It’s Organic September and my inbox has been full of news of brands and products supporting organic. Great news! The benefits of organic farming and production stretch from soil, planet and wildlife, to farmers, products and consumers. Everyone’s a winner. Which is probably why sales of organic products hit £22billion in 2017 up 6% from 2016.
One email stood out and that was Clipper Teas‘ organic tea production in Southern India with a small peek behind the scenes. If you’ve ever wondered how tea is cultivated organic, here are nine things I discovered about how Clipper Teas does it in the Nilgiri Mountains:
- In this region, 40% of the total population works in the tea industry (source: wessanen uk)
- 60% of workers have emigrated from Northern India, for the better pay and working conditions
- Tea plants (Camellia Sinensis) are fertilised with nitrogen from cow manure
- First, cow dung arrives at the plantation and dried. Then it’s mixed with thousands of worms to help aerate it. This means bringing oxygen into the manure. The compost is then rotated until it’s ready to use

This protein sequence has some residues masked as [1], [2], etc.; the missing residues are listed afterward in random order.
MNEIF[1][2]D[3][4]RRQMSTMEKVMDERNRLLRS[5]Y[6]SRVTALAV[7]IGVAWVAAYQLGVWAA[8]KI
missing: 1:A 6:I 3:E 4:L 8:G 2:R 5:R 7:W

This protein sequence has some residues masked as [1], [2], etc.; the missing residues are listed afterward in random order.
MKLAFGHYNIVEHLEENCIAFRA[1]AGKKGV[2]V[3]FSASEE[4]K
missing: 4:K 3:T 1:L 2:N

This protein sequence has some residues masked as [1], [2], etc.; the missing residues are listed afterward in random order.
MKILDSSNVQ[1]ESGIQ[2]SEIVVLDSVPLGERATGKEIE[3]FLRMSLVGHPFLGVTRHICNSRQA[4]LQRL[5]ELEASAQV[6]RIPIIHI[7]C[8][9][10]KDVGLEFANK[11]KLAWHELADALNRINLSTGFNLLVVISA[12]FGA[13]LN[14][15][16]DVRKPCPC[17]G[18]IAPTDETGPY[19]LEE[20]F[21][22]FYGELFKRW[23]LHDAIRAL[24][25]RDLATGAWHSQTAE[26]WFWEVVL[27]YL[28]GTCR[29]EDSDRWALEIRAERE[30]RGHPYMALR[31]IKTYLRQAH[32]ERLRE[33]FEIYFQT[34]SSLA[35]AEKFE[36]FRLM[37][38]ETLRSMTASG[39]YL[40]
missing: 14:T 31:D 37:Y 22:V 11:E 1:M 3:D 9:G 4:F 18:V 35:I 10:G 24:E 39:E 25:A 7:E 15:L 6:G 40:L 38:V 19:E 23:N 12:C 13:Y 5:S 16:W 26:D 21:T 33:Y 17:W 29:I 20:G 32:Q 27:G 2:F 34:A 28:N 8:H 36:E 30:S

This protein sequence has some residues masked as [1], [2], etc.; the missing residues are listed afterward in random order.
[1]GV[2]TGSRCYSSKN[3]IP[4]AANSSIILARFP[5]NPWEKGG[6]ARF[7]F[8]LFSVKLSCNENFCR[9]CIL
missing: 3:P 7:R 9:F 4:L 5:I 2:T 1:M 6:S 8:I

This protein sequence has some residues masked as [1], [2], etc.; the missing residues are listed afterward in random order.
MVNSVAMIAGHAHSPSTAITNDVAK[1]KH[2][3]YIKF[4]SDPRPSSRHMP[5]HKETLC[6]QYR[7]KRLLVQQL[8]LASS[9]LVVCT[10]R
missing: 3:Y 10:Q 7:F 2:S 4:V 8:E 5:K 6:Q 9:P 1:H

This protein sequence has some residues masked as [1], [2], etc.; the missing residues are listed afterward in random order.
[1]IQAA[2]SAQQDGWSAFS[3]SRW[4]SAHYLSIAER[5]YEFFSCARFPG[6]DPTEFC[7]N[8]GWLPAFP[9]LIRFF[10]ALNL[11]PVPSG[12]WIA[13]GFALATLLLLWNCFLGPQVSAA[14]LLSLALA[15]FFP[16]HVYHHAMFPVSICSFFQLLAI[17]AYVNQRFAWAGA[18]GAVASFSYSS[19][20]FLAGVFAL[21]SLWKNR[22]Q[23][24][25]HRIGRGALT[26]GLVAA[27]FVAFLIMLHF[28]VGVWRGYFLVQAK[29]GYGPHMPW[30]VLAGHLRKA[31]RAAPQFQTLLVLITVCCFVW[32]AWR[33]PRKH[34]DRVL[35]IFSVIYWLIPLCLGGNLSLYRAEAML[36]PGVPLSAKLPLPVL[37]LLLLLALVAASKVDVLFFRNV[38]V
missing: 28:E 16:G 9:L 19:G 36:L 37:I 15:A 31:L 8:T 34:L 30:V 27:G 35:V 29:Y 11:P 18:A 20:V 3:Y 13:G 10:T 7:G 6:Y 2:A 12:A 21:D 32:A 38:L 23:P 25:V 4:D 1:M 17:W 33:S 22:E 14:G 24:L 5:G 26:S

- The plantations are also experimenting with an algae farm as another way of cultivating organic – read the science behind how and why algae is used in organic farming here. It’s basically a cost-effective and eco way to boost plant growth
- Plantations are also trialling compost from local food waste
- Plant, insect and bird life are thought be 50% more abundant on organic farms compared to non. Locals say there are now more bison in the area
- Fewer pesticides and genetically modified ingredients not only benefit the soil and environment but the workers too, who no longer have to put their health at risk when spaying plants with chemicals
- Not just certified by the Soil Association, the majority of these plantations are also Fairtrade (Clipper Teas was the UK’s first Fairtrade tea company in 1994) and more are in the pipeline,helping to provide workers and communities with additional funding for healthcare, education, better pay and employment benefits, such as sick leave.
So next time you kick back with a cup of tea, choose one that’s organic for the benefits of the environment, wildlife, and most importantly, the tea workers and villages who are better off because of it.
Now, here’s a snapshot of the people behind your tea!
Picture credits: Clipper Teas